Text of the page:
Why Was Thomas Watson’s Statue Removed?
Little-known fact: Watson was offered large sums to be Leo Frank’s defense lawyer, but his conscience would not allow him to accept.
by David Sims
ON THE 100th anniversary of the founding of the Anti-Defamation League of B’nai B’rith, that infamous Jewish influence and espionage organization was successful in pressuring a Georgia governor into ordering the removal of the statue of former US Senator Thomas E. Watson (D-GA, 1921-22). Senator Watson offended the Jews by calling for the execution of Leo Frank, a Jewish man who raped and murdered 13-year-old Mary Ann Phagan at the factory he managed in 1913. More than a century later, the Jews are still trying to put a whitewash on the villainy of one of their own kind, and they are still suborning the corruption of public officials to achieve that purpose.
Thomas Watson had no particular antisemitism in him. Just before Leo Frank went on trial for Mary Phagan’s murder, Frank’s relatives approached Watson and requested that he be Frank’s defense attorney. Believing Leo Frank to be guilty, Watson declined the offer of generous compensation from that wealthy Jewish family.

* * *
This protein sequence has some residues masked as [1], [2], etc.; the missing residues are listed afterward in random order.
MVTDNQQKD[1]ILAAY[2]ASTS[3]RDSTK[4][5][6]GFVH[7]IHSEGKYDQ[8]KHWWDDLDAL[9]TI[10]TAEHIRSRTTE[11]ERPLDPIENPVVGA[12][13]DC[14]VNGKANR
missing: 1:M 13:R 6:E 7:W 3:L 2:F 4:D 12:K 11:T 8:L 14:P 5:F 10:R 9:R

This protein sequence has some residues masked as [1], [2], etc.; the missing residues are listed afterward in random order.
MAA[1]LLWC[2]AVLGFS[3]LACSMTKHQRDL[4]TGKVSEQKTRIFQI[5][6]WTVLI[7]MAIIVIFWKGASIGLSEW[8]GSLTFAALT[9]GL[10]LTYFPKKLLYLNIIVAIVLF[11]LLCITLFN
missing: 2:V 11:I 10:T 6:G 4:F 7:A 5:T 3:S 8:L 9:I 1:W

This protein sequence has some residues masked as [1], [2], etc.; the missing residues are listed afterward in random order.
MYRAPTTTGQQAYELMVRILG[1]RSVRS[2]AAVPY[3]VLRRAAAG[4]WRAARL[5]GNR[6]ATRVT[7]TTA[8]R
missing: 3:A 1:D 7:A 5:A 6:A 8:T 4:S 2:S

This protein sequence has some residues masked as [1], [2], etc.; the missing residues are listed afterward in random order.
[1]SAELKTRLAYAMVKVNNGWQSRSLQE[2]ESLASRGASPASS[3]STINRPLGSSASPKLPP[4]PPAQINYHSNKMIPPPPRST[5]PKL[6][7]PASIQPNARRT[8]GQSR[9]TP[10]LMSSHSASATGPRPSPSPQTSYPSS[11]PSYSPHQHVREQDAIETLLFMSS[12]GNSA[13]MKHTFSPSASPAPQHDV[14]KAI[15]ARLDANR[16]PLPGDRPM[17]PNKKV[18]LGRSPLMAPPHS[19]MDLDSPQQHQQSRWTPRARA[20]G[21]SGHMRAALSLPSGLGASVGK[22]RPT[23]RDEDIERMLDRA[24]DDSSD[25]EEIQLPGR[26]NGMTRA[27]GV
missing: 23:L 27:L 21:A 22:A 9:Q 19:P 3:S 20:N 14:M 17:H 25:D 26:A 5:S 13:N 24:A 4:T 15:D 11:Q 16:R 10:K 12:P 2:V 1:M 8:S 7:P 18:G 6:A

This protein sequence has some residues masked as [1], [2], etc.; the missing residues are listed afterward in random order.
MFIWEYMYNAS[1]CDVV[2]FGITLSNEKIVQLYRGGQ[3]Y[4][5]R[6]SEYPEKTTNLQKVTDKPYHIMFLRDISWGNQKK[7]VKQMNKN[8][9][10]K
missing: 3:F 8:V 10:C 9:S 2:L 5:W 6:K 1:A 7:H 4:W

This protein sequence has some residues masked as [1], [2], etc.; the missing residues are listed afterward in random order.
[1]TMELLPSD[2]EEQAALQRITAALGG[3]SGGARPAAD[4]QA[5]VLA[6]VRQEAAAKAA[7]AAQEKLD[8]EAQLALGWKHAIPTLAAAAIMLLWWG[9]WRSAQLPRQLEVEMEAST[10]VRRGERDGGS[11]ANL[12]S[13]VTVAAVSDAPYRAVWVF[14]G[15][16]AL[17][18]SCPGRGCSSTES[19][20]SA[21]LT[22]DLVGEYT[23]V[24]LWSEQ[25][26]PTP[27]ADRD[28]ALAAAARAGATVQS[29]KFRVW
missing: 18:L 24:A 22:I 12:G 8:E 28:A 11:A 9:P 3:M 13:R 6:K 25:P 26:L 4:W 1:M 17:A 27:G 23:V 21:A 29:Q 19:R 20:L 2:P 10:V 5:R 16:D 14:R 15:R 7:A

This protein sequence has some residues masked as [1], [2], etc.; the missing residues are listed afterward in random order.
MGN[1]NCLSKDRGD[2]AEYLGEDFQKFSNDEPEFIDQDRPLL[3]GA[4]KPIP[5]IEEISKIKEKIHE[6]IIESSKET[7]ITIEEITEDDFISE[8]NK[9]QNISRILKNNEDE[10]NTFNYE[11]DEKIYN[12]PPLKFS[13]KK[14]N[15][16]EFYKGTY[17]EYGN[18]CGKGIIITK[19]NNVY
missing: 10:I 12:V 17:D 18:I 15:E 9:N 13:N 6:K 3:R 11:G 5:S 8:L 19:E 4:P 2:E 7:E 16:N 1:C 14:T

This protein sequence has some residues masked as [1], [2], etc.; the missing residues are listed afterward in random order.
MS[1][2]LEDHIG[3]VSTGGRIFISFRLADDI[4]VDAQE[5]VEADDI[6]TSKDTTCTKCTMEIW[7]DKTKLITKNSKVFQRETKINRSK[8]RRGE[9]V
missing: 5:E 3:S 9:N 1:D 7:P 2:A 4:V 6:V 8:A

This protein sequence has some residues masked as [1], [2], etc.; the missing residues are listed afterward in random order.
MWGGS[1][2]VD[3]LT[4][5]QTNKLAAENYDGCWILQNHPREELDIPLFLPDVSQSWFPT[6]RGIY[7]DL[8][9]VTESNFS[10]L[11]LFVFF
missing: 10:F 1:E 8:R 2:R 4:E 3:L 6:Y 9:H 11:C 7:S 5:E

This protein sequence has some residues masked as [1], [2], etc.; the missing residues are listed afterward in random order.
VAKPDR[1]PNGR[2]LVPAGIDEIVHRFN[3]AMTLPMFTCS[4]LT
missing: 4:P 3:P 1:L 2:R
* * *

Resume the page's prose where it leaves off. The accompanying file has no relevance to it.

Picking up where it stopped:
Watson did, however, have a bitter political rival in the gentile Hoke Smith. During a contested election, Watson accused Smith of soliciting Jewish favor (and financing) by taking the side of Leo Frank, who had been convicted of Phagan’s murder. He accused Smith of selling out justice in order to win the election. Watson wrote: “Frank belongs to the Jewish aristocracy, and it was determined by the rich Jews that no aristocrat of their race should die for the death of a working-class Gentile.”
And that’s why the Jewish ADL wanted the statue of the former Senator from Georgia taken down in Atlanta.
Source: David Sims